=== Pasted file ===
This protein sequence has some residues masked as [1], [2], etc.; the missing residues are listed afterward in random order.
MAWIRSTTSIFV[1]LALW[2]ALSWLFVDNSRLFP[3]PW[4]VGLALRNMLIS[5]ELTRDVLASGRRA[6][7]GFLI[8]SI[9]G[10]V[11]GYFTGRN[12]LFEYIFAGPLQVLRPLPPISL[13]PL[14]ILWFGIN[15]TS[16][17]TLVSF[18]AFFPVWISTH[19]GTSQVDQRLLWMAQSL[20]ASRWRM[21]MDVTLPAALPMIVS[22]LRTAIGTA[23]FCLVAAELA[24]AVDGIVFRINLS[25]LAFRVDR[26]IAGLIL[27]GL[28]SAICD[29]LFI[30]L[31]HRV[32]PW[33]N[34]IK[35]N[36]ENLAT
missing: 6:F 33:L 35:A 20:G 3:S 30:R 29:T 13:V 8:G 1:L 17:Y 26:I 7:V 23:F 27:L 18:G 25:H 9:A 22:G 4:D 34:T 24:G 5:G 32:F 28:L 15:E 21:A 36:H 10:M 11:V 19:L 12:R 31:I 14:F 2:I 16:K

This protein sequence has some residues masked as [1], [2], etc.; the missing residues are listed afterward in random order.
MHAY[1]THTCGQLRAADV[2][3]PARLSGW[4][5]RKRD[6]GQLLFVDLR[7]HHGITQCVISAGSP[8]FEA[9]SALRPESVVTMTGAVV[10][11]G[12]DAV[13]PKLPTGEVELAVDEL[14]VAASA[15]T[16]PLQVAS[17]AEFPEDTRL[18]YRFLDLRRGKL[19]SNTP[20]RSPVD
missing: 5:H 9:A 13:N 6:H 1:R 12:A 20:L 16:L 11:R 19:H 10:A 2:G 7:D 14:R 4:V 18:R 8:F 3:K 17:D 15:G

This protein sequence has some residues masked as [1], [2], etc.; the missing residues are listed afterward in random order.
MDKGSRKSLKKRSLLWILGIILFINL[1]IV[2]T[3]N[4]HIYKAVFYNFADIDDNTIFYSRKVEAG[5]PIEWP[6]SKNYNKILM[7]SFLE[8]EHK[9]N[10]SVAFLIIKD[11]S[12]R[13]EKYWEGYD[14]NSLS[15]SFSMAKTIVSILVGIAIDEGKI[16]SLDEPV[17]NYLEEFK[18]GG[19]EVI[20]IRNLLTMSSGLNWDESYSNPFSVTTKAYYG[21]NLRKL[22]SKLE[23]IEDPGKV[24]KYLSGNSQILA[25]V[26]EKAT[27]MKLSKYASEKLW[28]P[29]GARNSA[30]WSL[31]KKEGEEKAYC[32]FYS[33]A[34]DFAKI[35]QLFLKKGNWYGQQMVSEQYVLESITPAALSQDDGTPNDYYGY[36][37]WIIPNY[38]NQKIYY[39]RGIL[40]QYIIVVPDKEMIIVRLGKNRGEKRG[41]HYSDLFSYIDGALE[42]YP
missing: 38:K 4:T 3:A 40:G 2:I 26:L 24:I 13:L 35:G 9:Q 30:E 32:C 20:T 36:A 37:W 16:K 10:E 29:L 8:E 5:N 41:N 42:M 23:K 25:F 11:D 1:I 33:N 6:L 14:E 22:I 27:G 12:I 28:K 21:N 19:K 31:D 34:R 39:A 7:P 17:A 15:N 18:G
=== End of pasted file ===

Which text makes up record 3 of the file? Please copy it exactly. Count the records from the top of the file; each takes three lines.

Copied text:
This protein sequence has some residues masked as [1], [2], etc.; the missing residues are listed afterward in random order.
MDKGSRKSLKKRSLLWILGIILFINL[1]IV[2]T[3]N[4]HIYKAVFYNFADIDDNTIFYSRKVEAG[5]PIEWP[6]SKNYNKILM[7]SFLE[8]EHK[9]N[10]SVAFLIIKD[11]S[12]R[13]EKYWEGYD[14]NSLS[15]SFSMAKTIVSILVGIAIDEGKI[16]SLDEPV[17]NYLEEFK[18]GG[19]EVI[20]IRNLLTMSSGLNWDESYSNPFSVTTKAYYG[21]NLRKL[22]SKLE[23]IEDPGKV[24]KYLSGNSQILA[25]V[26]EKAT[27]MKLSKYASEKLW[28]P[29]GARNSA[30]WSL[31]KKEGEEKAYC[32]FYS[33]A[34]DFAKI[35]QLFLKKGNWYGQQMVSEQYVLESITPAALSQDDGTPNDYYGY[36][37]WIIPNY[38]NQKIYY[39]RGIL[40]QYIIVVPDKEMIIVRLGKNRGEKRG[41]HYSDLFSYIDGALE[42]YP
missing: 38:K 4:T 3:A 40:G 2:I 26:L 24:I 13:L 35:G 9:Q 30:E 32:C 20:T 36:A 37:W 16:K 10:E 29:L 8:E 5:N 41:N 42:M 23:K 25:F 11:D 1:I 33:N 6:L 14:E 22:I 27:G 12:I 28:K 21:N 19:K 31:D 34:R 39:A 7:P 17:A 15:N 18:G